STEP maths I, II, III 1990 solutions Watch

DFranklin
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#21
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#21
(Original post by Rabite)
Oh. When does this work?
Is that just something that textbooks happened to forget to tell us? I hardly know what the determinant is... (Except for how to calculate it)
Whenever you apply a matrix transformation, the area is multiplied by the determinant. (Also in 3D, except it's the volume).

I do confess, sometimes I get these thngs the wrong way round, so I checked the result for this question by writing a proglet to find the actual area.
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Speleo
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#22
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So in general, if a curve, A, is transformed by a matrix, M, into another curve, B, then the area of B is |M|*the area of A?

(thanks Rabite and DFranklin )

EDIT: ok, great
There are so many simple things I don't know about matrices... were they covered in that much more depth at A-level back in the early 90's?
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insparato
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#23
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 \int y^2 = \frac{1}{3}\int y^4 - Yep!

Yeah i noticed that we couldnt handle  \int x(t) So i was purposely where possible using u = x(t) when an integral popped up. Yeah i was thinking the exact same thing, theres no way i could do the last two parts in an exam.
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DFranklin
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(Original post by Speleo)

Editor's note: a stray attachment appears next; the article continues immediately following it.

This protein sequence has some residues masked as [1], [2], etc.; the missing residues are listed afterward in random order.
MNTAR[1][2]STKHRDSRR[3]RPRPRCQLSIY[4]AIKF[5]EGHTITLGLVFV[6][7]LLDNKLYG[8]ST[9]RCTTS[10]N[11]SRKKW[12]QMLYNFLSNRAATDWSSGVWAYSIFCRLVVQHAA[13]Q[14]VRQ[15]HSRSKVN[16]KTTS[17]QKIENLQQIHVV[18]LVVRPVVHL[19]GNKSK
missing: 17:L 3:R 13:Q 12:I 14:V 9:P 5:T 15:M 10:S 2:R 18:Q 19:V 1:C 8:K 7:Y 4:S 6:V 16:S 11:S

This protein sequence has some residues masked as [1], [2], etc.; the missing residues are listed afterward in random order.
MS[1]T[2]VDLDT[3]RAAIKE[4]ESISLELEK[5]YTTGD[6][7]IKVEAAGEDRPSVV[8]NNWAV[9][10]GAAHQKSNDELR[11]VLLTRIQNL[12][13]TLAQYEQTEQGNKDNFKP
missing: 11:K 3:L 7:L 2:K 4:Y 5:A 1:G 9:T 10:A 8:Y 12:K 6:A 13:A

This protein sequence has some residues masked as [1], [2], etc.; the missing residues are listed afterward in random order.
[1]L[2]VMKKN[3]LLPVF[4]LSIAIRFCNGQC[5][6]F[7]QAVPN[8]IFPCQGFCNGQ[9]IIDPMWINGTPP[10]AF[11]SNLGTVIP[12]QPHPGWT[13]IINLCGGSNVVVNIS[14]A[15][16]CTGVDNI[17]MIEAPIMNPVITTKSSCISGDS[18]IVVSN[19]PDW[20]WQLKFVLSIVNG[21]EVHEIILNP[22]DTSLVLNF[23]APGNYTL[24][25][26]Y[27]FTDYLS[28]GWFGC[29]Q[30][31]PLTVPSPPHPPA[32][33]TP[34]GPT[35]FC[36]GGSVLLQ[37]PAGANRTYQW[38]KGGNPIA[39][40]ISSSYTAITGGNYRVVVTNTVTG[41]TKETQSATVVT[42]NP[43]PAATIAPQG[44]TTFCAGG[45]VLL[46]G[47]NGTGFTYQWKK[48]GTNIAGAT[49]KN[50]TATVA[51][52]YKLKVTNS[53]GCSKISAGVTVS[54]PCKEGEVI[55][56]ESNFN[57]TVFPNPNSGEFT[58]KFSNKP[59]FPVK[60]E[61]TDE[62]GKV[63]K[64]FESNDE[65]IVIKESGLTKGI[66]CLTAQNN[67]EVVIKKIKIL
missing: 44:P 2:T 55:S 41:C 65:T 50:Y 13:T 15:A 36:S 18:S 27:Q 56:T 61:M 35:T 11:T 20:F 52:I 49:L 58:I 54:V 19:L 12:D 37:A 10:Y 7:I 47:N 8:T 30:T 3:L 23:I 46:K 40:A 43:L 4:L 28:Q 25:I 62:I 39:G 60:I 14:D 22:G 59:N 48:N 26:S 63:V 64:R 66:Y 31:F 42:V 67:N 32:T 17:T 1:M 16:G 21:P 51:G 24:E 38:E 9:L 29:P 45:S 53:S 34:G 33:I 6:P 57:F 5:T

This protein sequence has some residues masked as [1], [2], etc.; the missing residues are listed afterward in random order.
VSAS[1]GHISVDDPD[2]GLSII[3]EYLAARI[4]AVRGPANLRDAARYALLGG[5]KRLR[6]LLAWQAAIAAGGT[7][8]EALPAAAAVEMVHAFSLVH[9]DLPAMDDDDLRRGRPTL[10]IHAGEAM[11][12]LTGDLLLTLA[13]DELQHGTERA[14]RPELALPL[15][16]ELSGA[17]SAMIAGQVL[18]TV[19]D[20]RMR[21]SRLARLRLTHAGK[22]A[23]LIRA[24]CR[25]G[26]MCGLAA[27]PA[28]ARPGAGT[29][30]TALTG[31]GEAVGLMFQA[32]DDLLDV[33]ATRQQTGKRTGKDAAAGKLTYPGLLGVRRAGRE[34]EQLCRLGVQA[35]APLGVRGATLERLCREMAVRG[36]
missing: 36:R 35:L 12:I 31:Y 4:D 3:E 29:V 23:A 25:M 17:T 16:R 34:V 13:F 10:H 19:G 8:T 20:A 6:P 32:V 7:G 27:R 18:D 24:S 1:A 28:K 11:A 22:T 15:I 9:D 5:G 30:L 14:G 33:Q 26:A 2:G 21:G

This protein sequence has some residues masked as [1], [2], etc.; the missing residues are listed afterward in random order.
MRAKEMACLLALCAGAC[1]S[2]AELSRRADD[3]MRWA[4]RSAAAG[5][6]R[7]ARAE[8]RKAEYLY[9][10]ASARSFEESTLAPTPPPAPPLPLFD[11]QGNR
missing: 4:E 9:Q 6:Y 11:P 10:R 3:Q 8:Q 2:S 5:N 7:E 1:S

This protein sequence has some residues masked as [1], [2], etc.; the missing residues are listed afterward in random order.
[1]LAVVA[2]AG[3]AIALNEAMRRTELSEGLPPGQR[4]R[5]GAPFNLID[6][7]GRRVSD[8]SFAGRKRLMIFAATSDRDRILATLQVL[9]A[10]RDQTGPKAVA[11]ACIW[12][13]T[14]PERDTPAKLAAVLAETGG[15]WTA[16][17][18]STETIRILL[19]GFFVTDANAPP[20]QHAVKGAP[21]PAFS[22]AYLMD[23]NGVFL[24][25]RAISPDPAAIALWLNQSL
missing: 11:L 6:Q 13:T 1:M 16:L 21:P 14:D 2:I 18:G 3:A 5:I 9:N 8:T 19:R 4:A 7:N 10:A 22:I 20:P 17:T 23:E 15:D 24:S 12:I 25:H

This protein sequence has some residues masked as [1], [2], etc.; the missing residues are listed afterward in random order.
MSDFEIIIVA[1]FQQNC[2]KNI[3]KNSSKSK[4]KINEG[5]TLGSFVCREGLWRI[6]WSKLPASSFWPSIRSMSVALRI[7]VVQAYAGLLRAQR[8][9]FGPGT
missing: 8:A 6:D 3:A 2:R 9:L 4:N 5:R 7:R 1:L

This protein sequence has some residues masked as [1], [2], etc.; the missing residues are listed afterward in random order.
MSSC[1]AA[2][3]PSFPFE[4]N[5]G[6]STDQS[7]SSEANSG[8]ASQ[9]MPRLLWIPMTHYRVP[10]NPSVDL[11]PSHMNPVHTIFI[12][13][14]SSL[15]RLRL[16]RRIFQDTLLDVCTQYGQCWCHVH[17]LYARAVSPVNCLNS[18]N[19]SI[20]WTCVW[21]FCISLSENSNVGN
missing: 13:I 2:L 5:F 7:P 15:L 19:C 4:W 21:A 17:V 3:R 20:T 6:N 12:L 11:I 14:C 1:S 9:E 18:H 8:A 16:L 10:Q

So in general, if a curve, A, is transformed by a matrix, M, into another curve, B, then the area of B is |M|*the area of A?

(thanks Rabite and DFranklin )

EDIT: ok, great
There are so many simple things I don't know about matrices... were they covered in that much more depth at A-level back in the early 90's?
Yes. At any rate, the bit about areas under transformations was in my FM A-level (1986), even though it was really only shown for rectangles rather than general curves.

Do you guys do eigenvalues/eigenvectors?
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insparato
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Yeah ive tried to look up the definition of the determinant and it didnt shed any light what so ever. I get the impression it was just some expression that happens to useful.
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Speleo
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#26
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(Original post by DFranklin)
Do you guys do eigenvalues/eigenvectors?
Yes, and that's pretty much it. There's also inverses of 2 or 3 rowed matrices and diagonalising a matrix. Nothing beyond that.
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Speleo
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#27
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OK, I've completed III/6 now, I might get round to latexing/typing it up it in a bit, but until then here are hints and answers I got:
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First bit is easy. Next bit, with the curve, write x = cost and y = sint to make the transformation easier. Then write out what 8X^2 + ... would be and show that it's 80. For the area, see DFranklin's posts on this page and the last. For the maximum value, complete the square and find Y in terms of X. There will be a square root of a number which you need to ensure stays positive. For the tangent, use the transformation on the co-ordinates given and then do as normal, differentiate to find the gradient etc. etc., I get: Y = (-4/5)X + (332/125) but I'm not all that confident about the accuracy of that solution because I was working it out in the corner and margins of the sheet of paper

EDIT: the equation of the tangent I gave seems to be wrong, see below (my mental arithmetic has failed me)
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khaixiang
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#28
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(Original post by Speleo)